Baked Whole Wheat Orzo with Late-Summer Vegetables

The lazy cook in me was intrigued by the baked pasta recipe that appeared on Smitten Kitchen today.  Because the pasta it used was orzo and (why did I never think of this before?) the orzo can be baked without pre-boiling, thereby saving you six minutes and the washing of an extra pot.  You’re welcome.Deb’s recipe, adapted from our favorite Yotam Ottolenghi, is for a cheesy (just-cheesy-enough, she says) bake with the usual Ottolenghian flourishes of lemon zest and oregano.  And it sounds lovely.  But once I started browning perfect summer vegetables–eggplant, zucchini, peppers, falling-apart fragrant tomatoes–I couldn’t bear to adulterate them much.  (If your tomatoes are less than perfect, by all means try out the original recipe’s suggestion to jazz them up with a few tablespoons of chopped oregano and the zest of a lemon; you could even add that chopped mozzarella.)  For me, whole wheat orzo, salt, and the heat of the oven were enough to make the pan of vegetables a hearty late-summer meal.  I crumbled feta on top at the end and browned it under the broiler, but it’s perfectly delicious without the cheese.  A tomato salad on the side provided a sweet little bite of acid to compliment the richness of the cooked vegetables.  (The Indigo Rose tomatoes were almost too pretty to eat.  Almost.)Baked Whole Wheat Orzo with Late-Summer Vegetables: Dice a small eggplant or two (about half a pound) into 3/4″ cubes and begin to brown in olive oil over medium-high heat in a wide, oven-safe pan (preferably one that has an oven-safe lid).  Chop a pound of zucchini to a similar size and add to the pan.  Chop a red pepper or two and add to the pan.  Cook until the vegetables are soft and browned, then add two large diced tomatoes, lower the heat, and allow them to disintegrate into a sauce.  Season to taste with salt.  Stir in 12 oz. whole wheat orzo, 2 c. water, and 1 tsp. salt.  Cover pan with lid or foil and transfer to a 350 degree oven for 20 minutes.  Remove from oven, stir well, crumble a handful of feta cheese on top, and taste a piece of orzo.  Return to the oven for a few more minutes if necessary.  When the orzo is nearly tender, turn on the broiler to brown the cheese and crisp up the edges.   Make a tomato salad dressed with olive oil, salt, and pepper, and mound the tomatoes atop the orzo or serve them alongside.  Put a pepper mill on the table so everyone can shower their pasta in freshly ground pepper.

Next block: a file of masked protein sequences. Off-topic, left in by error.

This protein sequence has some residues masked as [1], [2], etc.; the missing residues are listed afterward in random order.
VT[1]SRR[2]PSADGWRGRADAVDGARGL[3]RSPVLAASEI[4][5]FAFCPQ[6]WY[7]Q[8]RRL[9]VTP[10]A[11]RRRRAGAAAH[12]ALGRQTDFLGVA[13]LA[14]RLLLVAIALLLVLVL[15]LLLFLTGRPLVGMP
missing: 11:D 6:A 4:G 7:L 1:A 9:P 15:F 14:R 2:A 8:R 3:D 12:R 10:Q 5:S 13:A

17 thoughts on “Baked Whole Wheat Orzo with Late-Summer Vegetables

  1. Pingback: Early September, 2012. Orzo! Bless you! (A salad) « Heat in the Kitchen

    1. emmycooks Post author

      I just looked at that recipe–it does sound great except for the lamb! :-P I love the idea of a cinnamon-laced tomato sauce in winter, I’ll have to keep that in mind. :)

  2. Allison

    Your description makes this dish sound sooo tasty! (And I’m happy to learn that those little half-purple-ish tomatoes are called “Indigo Rose.” I’ve been buying them from the farmer’s market, but didn’t know what they were called.)

      1. Allison

        Yes they are! I guess it didn’t even occur to me that they’d taste differently… (they don’t really, but they are good!)
        The other funny thing about them is that the dark purple pigment in their skin makes them almost blueberry-like in their behavior when you cook them– I made an heirloom tomato tart with large red tomato slices baked over a layer of goat cheese, but then I nestled a few of the Indigo Rose tomatoes in to fill the spaces, and the areas of goat cheese under them turned BRIGHT purple!

    1. emmycooks Post author

      I do think that good tomatoes plus pretty much anything else makes a great meal (good tomatoes + bread, good tomatoes + pasta, good tomatoes + an egg…see?). :)

    1. emmycooks Post author

      I think there are a lot of new (better) whole wheat pasta options now compared to a few years ago. I often like it more than regular pasta, especially with strong-flavored vegetables or cheeses. I always love seeing the photos of your CSA boxes, they look great!

    1. emmycooks Post author

      Aren’t they pretty? I love this CSA because they grow tons of unusual varieties of fruit and vegetables. The many different kinds of apples are stunning in fall–they taste like nothing I’ve ever tried before. It’s so lucky to have access to such great produce!


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